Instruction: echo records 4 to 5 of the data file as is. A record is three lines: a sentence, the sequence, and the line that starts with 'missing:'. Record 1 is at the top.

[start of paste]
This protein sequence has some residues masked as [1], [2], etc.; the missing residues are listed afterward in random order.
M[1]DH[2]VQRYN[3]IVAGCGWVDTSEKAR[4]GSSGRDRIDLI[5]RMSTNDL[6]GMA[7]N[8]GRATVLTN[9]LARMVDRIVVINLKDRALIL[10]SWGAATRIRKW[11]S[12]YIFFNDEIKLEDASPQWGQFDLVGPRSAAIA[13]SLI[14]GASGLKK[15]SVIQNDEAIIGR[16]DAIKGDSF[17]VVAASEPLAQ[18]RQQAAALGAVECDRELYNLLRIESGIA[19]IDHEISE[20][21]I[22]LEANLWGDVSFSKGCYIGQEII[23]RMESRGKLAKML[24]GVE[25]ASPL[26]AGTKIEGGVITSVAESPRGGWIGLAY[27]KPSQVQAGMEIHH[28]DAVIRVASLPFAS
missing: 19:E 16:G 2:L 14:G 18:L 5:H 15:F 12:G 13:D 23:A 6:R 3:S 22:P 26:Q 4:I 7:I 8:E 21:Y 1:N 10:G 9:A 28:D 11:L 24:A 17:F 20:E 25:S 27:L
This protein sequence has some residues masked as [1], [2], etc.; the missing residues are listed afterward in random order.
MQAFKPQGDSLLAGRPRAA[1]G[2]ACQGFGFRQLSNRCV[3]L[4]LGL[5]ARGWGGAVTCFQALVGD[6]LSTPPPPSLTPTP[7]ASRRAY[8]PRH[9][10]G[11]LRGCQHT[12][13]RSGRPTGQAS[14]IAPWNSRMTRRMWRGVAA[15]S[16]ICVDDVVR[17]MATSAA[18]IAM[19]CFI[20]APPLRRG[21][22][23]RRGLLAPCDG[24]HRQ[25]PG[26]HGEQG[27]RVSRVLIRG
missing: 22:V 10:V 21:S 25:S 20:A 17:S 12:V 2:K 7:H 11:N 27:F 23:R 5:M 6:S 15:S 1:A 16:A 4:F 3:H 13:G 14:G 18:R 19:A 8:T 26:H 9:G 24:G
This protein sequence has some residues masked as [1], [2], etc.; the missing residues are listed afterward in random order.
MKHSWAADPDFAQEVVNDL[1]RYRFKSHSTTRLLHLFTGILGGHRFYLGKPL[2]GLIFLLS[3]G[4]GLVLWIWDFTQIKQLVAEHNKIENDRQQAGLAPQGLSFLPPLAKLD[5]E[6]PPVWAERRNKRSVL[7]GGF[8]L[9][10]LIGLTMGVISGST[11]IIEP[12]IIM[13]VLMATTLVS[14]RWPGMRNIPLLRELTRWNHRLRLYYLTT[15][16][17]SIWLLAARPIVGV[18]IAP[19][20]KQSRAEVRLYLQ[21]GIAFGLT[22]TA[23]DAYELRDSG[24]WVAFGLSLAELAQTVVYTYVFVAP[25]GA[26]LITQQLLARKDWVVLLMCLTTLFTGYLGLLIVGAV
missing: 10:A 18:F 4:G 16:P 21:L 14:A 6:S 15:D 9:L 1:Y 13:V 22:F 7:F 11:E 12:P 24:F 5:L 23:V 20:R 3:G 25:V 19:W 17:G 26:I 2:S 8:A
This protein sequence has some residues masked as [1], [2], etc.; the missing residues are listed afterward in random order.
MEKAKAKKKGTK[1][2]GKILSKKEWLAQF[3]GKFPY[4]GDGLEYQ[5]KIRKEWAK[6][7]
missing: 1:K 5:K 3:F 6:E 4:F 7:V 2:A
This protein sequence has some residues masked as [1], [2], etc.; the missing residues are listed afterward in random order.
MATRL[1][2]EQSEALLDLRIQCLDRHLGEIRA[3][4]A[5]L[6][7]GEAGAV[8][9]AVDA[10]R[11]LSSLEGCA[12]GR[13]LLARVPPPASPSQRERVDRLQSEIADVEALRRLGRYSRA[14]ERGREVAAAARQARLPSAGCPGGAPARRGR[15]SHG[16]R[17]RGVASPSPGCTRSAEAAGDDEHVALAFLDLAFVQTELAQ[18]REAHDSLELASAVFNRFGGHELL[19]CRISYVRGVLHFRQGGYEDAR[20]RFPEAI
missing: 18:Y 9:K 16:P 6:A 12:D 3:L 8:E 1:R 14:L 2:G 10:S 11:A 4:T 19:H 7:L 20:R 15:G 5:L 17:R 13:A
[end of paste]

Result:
This protein sequence has some residues masked as [1], [2], etc.; the missing residues are listed afterward in random order.
MEKAKAKKKGTK[1][2]GKILSKKEWLAQF[3]GKFPY[4]GDGLEYQ[5]KIRKEWAK[6][7]
missing: 1:K 5:K 3:F 6:E 4:F 7:V 2:A
This protein sequence has some residues masked as [1], [2], etc.; the missing residues are listed afterward in random order.
MATRL[1][2]EQSEALLDLRIQCLDRHLGEIRA[3][4]A[5]L[6][7]GEAGAV[8][9]AVDA[10]R[11]LSSLEGCA[12]GR[13]LLARVPPPASPSQRERVDRLQSEIADVEALRRLGRYSRA[14]ERGREVAAAARQARLPSAGCPGGAPARRGR[15]SHG[16]R[17]RGVASPSPGCTRSAEAAGDDEHVALAFLDLAFVQTELAQ[18]REAHDSLELASAVFNRFGGHELL[19]CRISYVRGVLHFRQGGYEDAR[20]RFPEAI
missing: 18:Y 9:K 16:P 6:A 12:D 3:L 8:E 1:R 14:L 2:G 10:S 11:A 4:T 19:H 7:L 20:R 15:G 5:L 17:R 13:A